Attitudes towards same-sex relationships are 'changing'

Gay men holding hands

Attitudes towards same-sex relationships in Northern Ireland have softened, according to researchers at Queen's University Belfast.

A study found 28% of the 1,200 people polled believe gay relationships are "always wrong".

That's down from 76% 25 years ago.

Research also found many people still don't believe gay couples should be allowed to adopt, but young people did show support for gay marriage.

Colin McCrory from Belfast is gay and is hoping to join a civil partnership later this year.

He isn't surprised by the figures and feels life in Northern Ireland is generally accepting of gay people and has never had any trouble.

"A lot of people are more open these days," he said.

"Not only to gays and lesbians but just a lot of things, communities have become more acceptant."

Colin McCrory
Colin says the gay community in Northern Ireland has grown in recent years

He added: "I would say to the 20 odd per cent of people that still think same sex marriage is wrong that times are changing and gay marriage will be legal here sooner or later so there's no point hindering it any longer."

Dr Nicola Carr, who helped carry out the study, said: "Over half of the survey's respondents expressed support for same-sex marriage."

She added that there was still some disapproval of gay adoption and also to lesbians having access to fertility treatment on the same basis as heterosexual women.

They survey also suggested at least one in four people did not believe that a lesbian or gay parent or parents with a child constituted a "family".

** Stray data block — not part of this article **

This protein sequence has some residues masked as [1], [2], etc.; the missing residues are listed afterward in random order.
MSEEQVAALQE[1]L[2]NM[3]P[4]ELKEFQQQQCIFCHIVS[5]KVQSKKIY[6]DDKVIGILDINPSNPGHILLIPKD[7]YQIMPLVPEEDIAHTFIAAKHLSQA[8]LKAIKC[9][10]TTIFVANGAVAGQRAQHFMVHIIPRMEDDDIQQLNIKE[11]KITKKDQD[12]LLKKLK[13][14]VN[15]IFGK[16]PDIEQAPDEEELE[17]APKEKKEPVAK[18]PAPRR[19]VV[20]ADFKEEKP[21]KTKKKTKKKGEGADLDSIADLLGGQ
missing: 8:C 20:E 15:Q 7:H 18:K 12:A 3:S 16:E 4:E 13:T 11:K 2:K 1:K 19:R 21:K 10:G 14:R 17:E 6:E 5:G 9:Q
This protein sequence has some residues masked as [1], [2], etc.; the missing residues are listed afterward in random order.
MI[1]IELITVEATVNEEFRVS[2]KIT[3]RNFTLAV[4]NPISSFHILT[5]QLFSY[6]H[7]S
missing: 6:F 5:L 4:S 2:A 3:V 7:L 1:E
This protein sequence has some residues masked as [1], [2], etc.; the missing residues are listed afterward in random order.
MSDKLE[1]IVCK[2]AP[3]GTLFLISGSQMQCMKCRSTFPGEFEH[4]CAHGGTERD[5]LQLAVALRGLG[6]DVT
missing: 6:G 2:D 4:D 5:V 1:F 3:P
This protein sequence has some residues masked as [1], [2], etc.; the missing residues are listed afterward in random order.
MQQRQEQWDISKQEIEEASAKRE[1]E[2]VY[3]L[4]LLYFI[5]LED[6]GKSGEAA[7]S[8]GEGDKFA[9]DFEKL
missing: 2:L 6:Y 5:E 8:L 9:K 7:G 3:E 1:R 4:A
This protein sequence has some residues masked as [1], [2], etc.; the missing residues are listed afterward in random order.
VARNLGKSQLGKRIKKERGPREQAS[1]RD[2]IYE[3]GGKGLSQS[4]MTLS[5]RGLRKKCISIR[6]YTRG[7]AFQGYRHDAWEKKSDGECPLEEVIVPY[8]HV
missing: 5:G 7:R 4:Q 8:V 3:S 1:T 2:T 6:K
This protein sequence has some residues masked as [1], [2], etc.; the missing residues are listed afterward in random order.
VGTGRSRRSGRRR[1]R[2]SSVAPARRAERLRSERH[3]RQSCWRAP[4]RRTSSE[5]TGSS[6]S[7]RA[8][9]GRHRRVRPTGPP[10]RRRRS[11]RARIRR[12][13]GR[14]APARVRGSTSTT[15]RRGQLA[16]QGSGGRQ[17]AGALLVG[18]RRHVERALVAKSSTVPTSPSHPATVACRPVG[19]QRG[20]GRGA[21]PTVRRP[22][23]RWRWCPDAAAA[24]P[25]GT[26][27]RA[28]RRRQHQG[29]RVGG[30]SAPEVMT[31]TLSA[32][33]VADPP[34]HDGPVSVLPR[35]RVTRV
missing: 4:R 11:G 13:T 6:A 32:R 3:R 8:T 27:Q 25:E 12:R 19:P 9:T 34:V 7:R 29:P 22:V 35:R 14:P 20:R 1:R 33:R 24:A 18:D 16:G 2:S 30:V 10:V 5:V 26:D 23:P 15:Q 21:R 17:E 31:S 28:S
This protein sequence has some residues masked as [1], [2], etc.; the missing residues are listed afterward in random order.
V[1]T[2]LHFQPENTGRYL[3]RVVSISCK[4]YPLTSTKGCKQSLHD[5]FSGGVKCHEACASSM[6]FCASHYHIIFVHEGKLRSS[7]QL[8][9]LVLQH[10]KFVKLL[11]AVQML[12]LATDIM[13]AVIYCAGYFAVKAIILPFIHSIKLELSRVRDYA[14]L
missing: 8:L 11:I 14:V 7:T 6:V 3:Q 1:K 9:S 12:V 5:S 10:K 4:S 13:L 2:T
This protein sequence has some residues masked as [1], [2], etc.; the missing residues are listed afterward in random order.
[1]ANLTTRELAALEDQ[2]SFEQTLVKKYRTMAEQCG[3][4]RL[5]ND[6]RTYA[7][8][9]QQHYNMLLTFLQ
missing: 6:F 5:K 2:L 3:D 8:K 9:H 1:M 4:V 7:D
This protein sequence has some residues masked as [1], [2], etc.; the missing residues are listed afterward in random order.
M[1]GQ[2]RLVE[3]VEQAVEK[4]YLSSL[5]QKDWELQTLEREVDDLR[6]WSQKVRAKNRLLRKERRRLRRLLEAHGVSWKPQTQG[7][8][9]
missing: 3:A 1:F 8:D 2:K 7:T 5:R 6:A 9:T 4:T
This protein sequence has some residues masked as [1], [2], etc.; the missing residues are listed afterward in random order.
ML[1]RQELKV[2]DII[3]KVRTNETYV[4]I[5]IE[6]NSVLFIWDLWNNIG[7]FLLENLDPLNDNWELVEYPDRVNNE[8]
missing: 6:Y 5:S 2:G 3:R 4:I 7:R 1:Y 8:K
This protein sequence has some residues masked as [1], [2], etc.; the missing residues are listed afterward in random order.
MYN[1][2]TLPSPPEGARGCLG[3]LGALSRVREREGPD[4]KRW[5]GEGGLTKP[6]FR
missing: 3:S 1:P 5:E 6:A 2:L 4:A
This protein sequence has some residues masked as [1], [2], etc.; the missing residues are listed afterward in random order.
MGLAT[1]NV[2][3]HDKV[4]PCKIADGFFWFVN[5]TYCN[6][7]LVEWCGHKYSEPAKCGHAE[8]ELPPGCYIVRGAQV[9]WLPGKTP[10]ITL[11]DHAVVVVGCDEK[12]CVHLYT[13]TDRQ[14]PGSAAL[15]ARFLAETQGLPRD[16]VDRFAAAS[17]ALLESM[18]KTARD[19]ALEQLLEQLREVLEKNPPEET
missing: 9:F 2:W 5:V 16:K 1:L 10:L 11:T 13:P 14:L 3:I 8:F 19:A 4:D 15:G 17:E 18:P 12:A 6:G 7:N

'Shocking that we're behind'

Men exchange wedding rings

England and Wales will see gay marriage become law in March.

The Scottish Parliament has approved in principle legislation to introduce same-sex marriage, which is opposed by the Church of Scotland and Catholic Church.

The Northern Ireland Assembly is not currently considering any legislation to allow same-sex marriage.

Colin thinks politicians in Northern Ireland are "completely out of touch" and need to get in line with Britain and introduce gay marriage.

"I think it's shocking that we're [Northern Ireland] way behind in the UK," he said.

"I think it's ridiculous when we're a country that is so proud to be part of the UK and we've got our politicians fighting to remaining part of the UK yet we can't follow the same laws that they have."

The survey also found that, in general, females and those aged under 65 were more likely to report positive attitudes to same-sex relationships.

Northern Ireland is generally more religious than the rest of the UK and Colin believes that plays a big part in informing peoples attitudes.

"The 28% that don't agree would be your hard lined 'bible bashers' and the older community who maybe don't understand as much as they don't agree with it."

The findings suggest that while the majority of those who were listed as having no religion (74%) or as Catholic (66%) supported same-sex marriage, less than half (45%) of those defining as Protestant were in support of it.

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